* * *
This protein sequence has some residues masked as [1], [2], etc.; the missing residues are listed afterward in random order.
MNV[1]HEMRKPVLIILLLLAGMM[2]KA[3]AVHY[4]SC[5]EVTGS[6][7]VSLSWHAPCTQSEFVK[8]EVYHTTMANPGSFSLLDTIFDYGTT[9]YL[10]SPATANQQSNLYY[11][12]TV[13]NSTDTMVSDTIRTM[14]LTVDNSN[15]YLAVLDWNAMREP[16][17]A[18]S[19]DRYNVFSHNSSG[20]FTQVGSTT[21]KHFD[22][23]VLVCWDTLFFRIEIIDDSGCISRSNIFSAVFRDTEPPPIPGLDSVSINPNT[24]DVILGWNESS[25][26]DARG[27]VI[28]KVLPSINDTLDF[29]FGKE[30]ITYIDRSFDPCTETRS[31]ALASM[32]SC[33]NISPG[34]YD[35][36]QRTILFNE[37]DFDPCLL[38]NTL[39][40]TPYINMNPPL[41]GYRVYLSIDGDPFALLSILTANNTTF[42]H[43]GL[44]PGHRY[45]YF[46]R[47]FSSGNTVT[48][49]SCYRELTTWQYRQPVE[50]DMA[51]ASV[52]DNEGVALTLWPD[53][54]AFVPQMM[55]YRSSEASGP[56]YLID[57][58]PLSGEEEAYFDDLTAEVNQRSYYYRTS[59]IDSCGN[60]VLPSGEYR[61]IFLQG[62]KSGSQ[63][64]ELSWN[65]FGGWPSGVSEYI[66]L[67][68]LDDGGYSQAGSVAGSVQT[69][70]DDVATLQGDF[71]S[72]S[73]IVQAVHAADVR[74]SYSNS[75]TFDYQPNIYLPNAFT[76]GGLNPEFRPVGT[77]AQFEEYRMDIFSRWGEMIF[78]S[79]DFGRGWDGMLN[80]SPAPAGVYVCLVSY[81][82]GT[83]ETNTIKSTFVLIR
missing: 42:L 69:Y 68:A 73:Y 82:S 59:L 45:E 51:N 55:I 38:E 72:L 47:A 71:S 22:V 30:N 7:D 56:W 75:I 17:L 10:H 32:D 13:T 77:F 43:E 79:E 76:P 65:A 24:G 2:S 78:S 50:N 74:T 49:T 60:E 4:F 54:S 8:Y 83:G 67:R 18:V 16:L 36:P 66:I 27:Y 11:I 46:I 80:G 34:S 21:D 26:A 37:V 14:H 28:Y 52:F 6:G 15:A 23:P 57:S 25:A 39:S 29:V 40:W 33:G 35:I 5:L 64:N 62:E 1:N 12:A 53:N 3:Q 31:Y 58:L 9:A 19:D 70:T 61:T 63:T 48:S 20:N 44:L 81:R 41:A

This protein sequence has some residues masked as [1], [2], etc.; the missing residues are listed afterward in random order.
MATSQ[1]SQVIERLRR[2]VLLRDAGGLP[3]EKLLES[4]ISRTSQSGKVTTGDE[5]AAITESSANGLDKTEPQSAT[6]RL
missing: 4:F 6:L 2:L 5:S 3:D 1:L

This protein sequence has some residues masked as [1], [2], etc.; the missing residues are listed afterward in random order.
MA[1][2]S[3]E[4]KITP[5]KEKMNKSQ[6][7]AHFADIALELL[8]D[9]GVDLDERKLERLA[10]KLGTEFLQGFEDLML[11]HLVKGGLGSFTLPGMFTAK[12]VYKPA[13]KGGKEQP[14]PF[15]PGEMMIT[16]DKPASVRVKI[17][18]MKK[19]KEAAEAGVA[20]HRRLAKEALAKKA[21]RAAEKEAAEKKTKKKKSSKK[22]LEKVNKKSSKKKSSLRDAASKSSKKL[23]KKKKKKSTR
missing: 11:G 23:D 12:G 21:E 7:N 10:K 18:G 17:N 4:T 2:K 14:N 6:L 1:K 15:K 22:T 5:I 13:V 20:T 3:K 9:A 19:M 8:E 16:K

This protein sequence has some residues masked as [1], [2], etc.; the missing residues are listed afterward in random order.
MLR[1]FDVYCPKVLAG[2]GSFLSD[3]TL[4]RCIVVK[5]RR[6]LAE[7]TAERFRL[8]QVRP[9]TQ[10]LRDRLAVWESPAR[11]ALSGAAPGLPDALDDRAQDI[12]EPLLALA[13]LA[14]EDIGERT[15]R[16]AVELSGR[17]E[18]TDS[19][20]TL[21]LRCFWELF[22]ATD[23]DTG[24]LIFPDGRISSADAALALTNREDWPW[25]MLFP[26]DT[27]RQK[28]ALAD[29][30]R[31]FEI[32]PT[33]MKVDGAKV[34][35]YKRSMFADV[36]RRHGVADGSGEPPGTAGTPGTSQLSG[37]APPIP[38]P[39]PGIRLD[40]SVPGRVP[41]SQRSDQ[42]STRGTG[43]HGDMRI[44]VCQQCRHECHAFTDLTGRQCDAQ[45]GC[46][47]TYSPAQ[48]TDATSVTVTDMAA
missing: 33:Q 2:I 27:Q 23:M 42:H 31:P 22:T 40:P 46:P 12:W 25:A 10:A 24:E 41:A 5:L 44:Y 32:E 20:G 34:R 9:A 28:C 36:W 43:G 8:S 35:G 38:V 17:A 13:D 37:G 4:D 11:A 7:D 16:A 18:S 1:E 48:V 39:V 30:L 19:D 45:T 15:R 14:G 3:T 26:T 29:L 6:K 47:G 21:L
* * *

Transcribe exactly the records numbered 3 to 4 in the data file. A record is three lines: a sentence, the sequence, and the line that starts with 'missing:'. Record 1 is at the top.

This protein sequence has some residues masked as [1], [2], etc.; the missing residues are listed afterward in random order.
MA[1][2]S[3]E[4]KITP[5]KEKMNKSQ[6][7]AHFADIALELL[8]D[9]GVDLDERKLERLA[10]KLGTEFLQGFEDLML[11]HLVKGGLGSFTLPGMFTAK[12]VYKPA[13]KGGKEQP[14]PF[15]PGEMMIT[16]DKPASVRVKI[17][18]MKK[19]KEAAEAGVA[20]HRRLAKEALAKKA[21]RAAEKEAAEKKTKKKKSSKK[22]LEKVNKKSSKKKSSLRDAASKSSKKL[23]KKKKKKSTR
missing: 11:G 23:D 12:G 21:E 7:N 10:K 18:G 17:N 4:T 2:K 14:N 6:L 1:K 15:K 22:T 5:I 13:V 20:T 3:K 9:A 19:M 8:E 16:K

This protein sequence has some residues masked as [1], [2], etc.; the missing residues are listed afterward in random order.
MLR[1]FDVYCPKVLAG[2]GSFLSD[3]TL[4]RCIVVK[5]RR[6]LAE[7]TAERFRL[8]QVRP[9]TQ[10]LRDRLAVWESPAR[11]ALSGAAPGLPDALDDRAQDI[12]EPLLALA[13]LA[14]EDIGERT[15]R[16]AVELSGR[17]E[18]TDS[19][20]TL[21]LRCFWELF[22]ATD[23]DTG[24]LIFPDGRISSADAALALTNREDWPW[25]MLFP[26]DT[27]RQK[28]ALAD[29][30]R[31]FEI[32]PT[33]MKVDGAKV[34][35]YKRSMFADV[36]RRHGVADGSGEPPGTAGTPGTSQLSG[37]APPIP[38]P[39]PGIRLD[40]SVPGRVP[41]SQRSDQ[42]STRGTG[43]HGDMRI[44]VCQQCRHECHAFTDLTGRQCDAQ[45]GC[46][47]TYSPAQ[48]TDATSVTVTDMAA
missing: 33:Q 2:I 27:Q 23:M 42:H 31:P 22:T 40:P 46:P 12:W 25:A 10:A 24:E 41:A 5:L 44:Y 32:E 20:G 34:R 9:A 28:C 36:W 43:G 8:S 35:G 38:V 17:A 13:D 37:G 4:D 11:A 7:D 16:A 18:S 1:E 48:V 39:V 30:L 19:D 45:T 15:R 14:G 3:T 26:T 29:L 6:K 47:G 21:L